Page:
My Holocaust partner and inspiration is Peter Stern. Peter was born in Nuremberg, Germany in March 1936. During WWII, Peter and his family moved a great deal before being sent to Ravensburg, and ultimately Bergen-Belsen, one of the most brutal and deadly camps.
After viewing Sarah Greenberg’s film about her grandfather’s Holocaust survival story, I was incredibly moved how she was able to simultaneously portray the narrative in a critical and inspirational light, while at the same time conveying a story in a very honest form. This drove me to want to try to do the same and render my final project in film, despite my lack of any experience with multimedia.
Throughout my time with Peter, he has opened up his heart and home to me. His story and interpretation has honestly altered my life trajectory and changed my view of humanity. In the hours we have spent together through interviews, coffee, phone conversations, filming and meals, he and his wife, Julie, have become loving, surrogate grandparents. I am confident that we will continue to build on our relationship for many years to come. I sincerely hope this project makes Peter proud and captures his incredible and moving story. His giving, loving, forgiving and inspiring spirit are both rare and exhilarating. My most sincere aspiration for my project, like all the other projects in this fellowship, is for it to become a vehicle used by future generations to approach not only the historical, but the deeply cultural and ultimately human narrative of the Holocaust long after living survivors like Peter are here to personally tell this imperative story.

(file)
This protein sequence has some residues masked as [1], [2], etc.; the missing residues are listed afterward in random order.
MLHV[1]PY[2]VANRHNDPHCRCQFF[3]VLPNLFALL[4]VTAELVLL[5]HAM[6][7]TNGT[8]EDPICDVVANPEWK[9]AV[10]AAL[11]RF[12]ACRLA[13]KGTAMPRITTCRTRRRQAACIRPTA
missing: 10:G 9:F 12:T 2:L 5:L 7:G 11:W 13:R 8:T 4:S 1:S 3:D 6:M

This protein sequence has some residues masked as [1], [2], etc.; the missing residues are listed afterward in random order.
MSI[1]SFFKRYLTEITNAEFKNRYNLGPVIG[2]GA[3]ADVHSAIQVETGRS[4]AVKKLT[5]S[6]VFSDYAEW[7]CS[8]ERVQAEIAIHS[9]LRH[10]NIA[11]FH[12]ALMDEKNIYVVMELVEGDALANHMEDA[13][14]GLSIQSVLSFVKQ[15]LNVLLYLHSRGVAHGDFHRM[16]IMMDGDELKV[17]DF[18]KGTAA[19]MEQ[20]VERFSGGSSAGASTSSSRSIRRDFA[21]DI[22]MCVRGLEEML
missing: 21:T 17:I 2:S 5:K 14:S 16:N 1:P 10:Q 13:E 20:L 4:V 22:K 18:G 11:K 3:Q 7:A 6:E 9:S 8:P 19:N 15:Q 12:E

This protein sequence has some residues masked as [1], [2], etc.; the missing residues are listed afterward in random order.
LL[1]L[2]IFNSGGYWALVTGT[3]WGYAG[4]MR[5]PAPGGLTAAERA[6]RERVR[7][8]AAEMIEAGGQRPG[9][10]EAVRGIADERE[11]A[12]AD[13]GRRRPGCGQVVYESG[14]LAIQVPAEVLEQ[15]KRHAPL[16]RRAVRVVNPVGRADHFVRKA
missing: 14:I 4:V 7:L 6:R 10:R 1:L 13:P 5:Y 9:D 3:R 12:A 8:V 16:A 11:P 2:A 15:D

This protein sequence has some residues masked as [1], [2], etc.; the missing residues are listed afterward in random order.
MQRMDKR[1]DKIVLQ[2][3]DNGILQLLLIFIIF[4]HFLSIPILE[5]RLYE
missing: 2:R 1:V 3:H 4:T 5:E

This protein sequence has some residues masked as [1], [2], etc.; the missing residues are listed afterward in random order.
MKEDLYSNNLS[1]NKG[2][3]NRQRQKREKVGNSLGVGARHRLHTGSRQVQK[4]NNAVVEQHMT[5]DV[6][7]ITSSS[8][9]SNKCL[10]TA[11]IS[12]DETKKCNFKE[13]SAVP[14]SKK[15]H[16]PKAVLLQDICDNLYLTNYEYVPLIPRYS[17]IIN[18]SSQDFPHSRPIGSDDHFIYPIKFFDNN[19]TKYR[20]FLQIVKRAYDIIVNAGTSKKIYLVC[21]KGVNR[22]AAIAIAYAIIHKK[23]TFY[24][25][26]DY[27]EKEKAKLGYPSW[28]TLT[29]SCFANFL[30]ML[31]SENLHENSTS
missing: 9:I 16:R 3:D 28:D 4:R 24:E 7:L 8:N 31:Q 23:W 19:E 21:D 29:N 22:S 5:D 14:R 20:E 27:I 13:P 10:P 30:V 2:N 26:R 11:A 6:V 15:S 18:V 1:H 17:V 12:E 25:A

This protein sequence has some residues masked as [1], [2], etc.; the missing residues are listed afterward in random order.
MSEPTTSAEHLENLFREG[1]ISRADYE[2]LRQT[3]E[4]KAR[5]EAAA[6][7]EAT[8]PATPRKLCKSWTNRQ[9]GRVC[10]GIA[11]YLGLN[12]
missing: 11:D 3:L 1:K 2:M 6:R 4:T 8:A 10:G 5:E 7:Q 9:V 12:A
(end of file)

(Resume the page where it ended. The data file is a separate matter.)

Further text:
My experience working with Pete was life changing. It was very interesting talking to Pete about his survival and how that has made him into who he is today. I have made a life long friendship with Pete and his wife Julie that we continue to today. I was so inspired with Pete and his story because he quickly took the attention away from his own survival and turned the lessons of his story to greater humanity and how we, as a society, can learn from the holocaust.
I loved the fellowship program and learned so much from the process, my peers and my survivor. I would love to see how this program grows in the future.
See my project here telling the story that lives